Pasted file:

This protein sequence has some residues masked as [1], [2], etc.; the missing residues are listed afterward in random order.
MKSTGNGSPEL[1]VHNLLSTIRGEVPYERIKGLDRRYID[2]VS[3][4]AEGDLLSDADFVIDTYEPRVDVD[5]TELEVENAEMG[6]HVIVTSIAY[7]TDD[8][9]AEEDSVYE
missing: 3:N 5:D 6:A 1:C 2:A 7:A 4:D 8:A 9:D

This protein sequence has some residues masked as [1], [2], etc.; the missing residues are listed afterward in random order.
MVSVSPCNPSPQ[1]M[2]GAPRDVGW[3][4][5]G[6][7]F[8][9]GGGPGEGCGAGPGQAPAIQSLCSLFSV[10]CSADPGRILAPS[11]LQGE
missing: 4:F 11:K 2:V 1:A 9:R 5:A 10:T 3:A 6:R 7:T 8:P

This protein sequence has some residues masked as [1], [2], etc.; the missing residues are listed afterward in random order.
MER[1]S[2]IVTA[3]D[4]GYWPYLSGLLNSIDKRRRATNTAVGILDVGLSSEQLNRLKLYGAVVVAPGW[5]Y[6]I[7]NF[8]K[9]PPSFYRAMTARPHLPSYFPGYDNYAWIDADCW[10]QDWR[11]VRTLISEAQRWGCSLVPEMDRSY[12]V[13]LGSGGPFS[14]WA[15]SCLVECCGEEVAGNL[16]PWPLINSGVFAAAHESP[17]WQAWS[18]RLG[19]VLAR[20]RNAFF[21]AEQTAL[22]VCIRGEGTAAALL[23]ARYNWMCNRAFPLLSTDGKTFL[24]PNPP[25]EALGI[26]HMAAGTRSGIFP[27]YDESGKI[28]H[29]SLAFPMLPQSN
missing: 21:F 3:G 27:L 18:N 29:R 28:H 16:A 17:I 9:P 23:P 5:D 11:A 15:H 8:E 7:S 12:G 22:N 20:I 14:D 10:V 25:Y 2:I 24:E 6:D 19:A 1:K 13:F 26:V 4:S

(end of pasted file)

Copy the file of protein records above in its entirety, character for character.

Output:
This protein sequence has some residues masked as [1], [2], etc.; the missing residues are listed afterward in random order.
MKSTGNGSPEL[1]VHNLLSTIRGEVPYERIKGLDRRYID[2]VS[3][4]AEGDLLSDADFVIDTYEPRVDVD[5]TELEVENAEMG[6]HVIVTSIAY[7]TDD[8][9]AEEDSVYE
missing: 3:N 5:D 6:A 1:C 2:A 7:A 4:D 8:A 9:D

This protein sequence has some residues masked as [1], [2], etc.; the missing residues are listed afterward in random order.
MVSVSPCNPSPQ[1]M[2]GAPRDVGW[3][4][5]G[6][7]F[8][9]GGGPGEGCGAGPGQAPAIQSLCSLFSV[10]CSADPGRILAPS[11]LQGE
missing: 4:F 11:K 2:V 1:A 9:R 5:A 10:T 3:A 6:R 7:T 8:P

This protein sequence has some residues masked as [1], [2], etc.; the missing residues are listed afterward in random order.
MER[1]S[2]IVTA[3]D[4]GYWPYLSGLLNSIDKRRRATNTAVGILDVGLSSEQLNRLKLYGAVVVAPGW[5]Y[6]I[7]NF[8]K[9]PPSFYRAMTARPHLPSYFPGYDNYAWIDADCW[10]QDWR[11]VRTLISEAQRWGCSLVPEMDRSY[12]V[13]LGSGGPFS[14]WA[15]SCLVECCGEEVAGNL[16]PWPLINSGVFAAAHESP[17]WQAWS[18]RLG[19]VLAR[20]RNAFF[21]AEQTAL[22]VCIRGEGTAAALL[23]ARYNWMCNRAFPLLSTDGKTFL[24]PNPP[25]EALGI[26]HMAAGTRSGIFP[27]YDESGKI[28]H[29]SLAFPMLPQSN
missing: 21:F 3:G 27:L 18:N 29:R 28:H 16:A 17:I 9:P 23:P 5:D 11:A 15:H 8:E 7:S 12:G 22:N 20:I 14:D 10:V 25:Y 2:I 24:E 6:D 19:A 1:K 13:F 26:V 4:S